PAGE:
Native orchids return to Randell Park

Finding new patches of orchids on her adopted Bush For Life site is a special highlight bushcarer Jenny McInerney has enjoyed since joining four years ago.

After retiring from paid work, Jenny joined her husband Trent – a long-time Trees For Life volunteer – in taking more of an interest in the local environment. She and Trent subsequently took on responsibility for a Bush For Life site at Randell Park near Mitcham.

“I wanted to do something worthwhile in my retirement and I often walked the dogs in the area anyway, so it’s a good idea to look after an area you frequent,” Jenny said.

“We have always been interested in native orchids and it has been very rewarding to find so many types so close to the city.”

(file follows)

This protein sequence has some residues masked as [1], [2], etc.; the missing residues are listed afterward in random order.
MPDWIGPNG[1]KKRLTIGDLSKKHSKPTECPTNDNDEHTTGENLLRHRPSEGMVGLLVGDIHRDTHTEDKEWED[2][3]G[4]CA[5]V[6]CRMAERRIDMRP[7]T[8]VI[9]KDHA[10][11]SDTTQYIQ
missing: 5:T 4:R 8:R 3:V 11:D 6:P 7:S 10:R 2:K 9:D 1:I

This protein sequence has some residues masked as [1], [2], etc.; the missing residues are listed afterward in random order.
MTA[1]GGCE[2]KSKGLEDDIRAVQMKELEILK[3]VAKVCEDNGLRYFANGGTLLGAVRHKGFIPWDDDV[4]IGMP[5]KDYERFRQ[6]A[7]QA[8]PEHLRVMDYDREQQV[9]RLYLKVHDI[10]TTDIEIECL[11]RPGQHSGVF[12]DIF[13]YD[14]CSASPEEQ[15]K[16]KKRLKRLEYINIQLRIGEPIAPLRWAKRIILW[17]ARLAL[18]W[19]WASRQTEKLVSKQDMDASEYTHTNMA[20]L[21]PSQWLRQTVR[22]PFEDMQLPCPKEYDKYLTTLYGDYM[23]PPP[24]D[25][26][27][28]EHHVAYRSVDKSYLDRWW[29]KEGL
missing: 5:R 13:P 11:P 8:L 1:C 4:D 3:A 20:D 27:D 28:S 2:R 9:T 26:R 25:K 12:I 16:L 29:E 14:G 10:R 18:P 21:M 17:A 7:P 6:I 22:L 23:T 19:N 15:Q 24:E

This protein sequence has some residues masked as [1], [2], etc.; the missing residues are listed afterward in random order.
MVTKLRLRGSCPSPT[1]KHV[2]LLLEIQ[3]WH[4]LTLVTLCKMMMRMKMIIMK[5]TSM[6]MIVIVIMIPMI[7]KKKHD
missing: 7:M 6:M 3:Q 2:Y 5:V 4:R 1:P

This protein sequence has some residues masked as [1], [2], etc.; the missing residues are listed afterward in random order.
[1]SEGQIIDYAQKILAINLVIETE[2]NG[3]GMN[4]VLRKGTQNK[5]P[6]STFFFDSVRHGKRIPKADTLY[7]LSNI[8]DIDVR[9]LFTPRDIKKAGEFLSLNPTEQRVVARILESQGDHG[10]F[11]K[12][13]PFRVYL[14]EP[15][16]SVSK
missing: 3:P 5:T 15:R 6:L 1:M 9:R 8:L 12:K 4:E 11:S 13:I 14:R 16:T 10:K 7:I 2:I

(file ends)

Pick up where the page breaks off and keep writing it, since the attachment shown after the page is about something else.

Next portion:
Jenny said she tries to visit the site once a week, working on the removal of invasive weeds such as boneseed, olives and bridal creeper.

“Olives that have been treated and then regenerate are terrible as they are generally so much harder to treat. And you often have all the dead branches to clear away before treating them again,” she said.

Despite the olive frustration, they are confident their hard work in eradicating the weeds at Randell Park is being won.

“We can see the difference in that it is now hard to find boneseed or bridal creeper and the number of olives is drastically reduced. I also notice more natives coming up with the wetter summer conditions.”

As well as the discovery and monitoring of new terrestrial orchids, Jenny said there are several other reasons why she enjoys her volunteering so much.

“Volunteering for Bush For Life is an outdoor activity working with like-minded people with plenty of knowledge, so it’s a social learning experience which has a positive outcome for the environment.”


To adopt a BFL site or to find out more, see our Bush For Life page